A perfect storm of industry pressures, including declines in commodity prices and rises in freight costs, led a Canadian waste and recycling firm to shutter this week.
Beaumen Waste Management, a Renfrew, Ontario company providing curbside recycling collection and operating a MRF, shut down June 23. The closure was announced in a release from the township of Whitewater Region, a municipality that was served by the company.
According to the township release, until an alternative provider is secured, curbside recycling will be directed to the local landfill.
In an email to industry contacts, Beaumen attributed the closure to several “hostile market conditions.”
The company pointed to freight pressures, including a 2017 driver shortage that spurred driver wage increases, ultimately raising the company’s wage costs by 23.4%. Additionally, a minimum wage increase in Ontario at the beginning of 2018 raised staff costs by 28.5%, the email stated.
Also at the beginning of 2018, China’s import restrictions took hold, causing the prices for curbside recyclables to plummet. Mixed paper prices have fallen from 96 Canadian dollars per metric ton in January 2018 to negative 40 Canadian dollars per metric ton as of this month, according to the company. Beaumen also saw OCC prices drop from 170 Canadian dollars per metric ton in January 2018 to 79 Canadian dollars per metric ton as of this month, the email stated.
OCC prices are currently at a 25-year low in North America.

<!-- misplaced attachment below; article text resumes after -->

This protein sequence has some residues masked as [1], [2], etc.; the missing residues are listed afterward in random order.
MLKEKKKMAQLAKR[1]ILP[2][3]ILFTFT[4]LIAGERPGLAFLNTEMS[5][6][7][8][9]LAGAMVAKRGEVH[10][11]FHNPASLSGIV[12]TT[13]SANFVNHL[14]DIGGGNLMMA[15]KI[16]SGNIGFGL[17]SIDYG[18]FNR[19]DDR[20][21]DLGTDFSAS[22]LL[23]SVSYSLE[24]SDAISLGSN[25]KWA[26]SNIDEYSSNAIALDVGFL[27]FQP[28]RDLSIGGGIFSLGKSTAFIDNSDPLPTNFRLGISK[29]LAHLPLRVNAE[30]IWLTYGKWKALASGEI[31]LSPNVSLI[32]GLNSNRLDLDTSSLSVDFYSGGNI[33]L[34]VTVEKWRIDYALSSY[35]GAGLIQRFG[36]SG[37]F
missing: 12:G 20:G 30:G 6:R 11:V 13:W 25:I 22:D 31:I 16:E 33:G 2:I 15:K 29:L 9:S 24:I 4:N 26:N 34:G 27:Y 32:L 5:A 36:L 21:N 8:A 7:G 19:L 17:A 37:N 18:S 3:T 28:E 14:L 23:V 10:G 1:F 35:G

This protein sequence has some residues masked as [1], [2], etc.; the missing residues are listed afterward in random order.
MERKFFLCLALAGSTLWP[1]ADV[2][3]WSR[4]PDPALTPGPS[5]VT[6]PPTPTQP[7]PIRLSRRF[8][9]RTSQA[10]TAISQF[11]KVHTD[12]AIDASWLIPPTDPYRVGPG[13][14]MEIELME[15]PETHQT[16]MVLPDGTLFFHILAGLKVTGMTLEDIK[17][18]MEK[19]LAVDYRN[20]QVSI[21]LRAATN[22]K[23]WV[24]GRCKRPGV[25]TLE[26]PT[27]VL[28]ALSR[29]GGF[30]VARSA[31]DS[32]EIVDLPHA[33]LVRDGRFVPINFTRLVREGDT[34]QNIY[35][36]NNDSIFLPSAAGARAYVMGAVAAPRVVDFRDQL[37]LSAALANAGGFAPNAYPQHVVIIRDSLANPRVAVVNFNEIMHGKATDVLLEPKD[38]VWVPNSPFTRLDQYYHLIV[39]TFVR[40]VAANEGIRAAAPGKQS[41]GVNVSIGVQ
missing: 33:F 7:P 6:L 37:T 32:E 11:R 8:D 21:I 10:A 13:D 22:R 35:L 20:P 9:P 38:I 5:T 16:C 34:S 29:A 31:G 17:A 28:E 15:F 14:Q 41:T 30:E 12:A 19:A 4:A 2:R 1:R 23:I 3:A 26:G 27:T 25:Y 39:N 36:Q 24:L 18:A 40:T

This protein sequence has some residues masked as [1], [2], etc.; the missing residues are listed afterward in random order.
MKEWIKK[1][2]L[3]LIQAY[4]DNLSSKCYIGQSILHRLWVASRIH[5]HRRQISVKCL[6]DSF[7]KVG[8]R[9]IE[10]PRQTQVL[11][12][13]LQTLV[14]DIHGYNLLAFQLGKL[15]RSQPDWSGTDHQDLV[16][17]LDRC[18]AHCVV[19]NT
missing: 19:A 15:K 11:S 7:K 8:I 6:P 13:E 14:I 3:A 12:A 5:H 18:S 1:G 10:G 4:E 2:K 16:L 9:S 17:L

The third difficult market condition cited by the company pertains to equipment purchasing. Last year, the waste and recycling industry faced a shortage of used garbage and recycling trucks for sale, according to Beaumen. “The order wait time for new garbage and recycling trucks ranges from 6 months to 13 months,” the company wrote. “Quality used garbage trucks have not been available for the last 18 months.”
In addition, last summer, the company saw its building insurance costs double, which Beaumen partially attributed to several major MRF fires in Ontario in recent years.
Finally, the company’s fleet truck insurance costs were set to increase by at least 150% at the beginning of next month, according to the email.
Beaumen’s closure comes after a period of significant growth. The company has been in business for over 25 years, most of that time operating its MRF as a dual-stream facility.
In 2015, the company signed up six new municipal customers, adding to its nine existing communities, according to the company. The growth spurred MRF enhancements and capacity expansion, and ultimately a move to add single-stream processing infrastructure at the MRF.
Image credit: ADragan/Shutterstock
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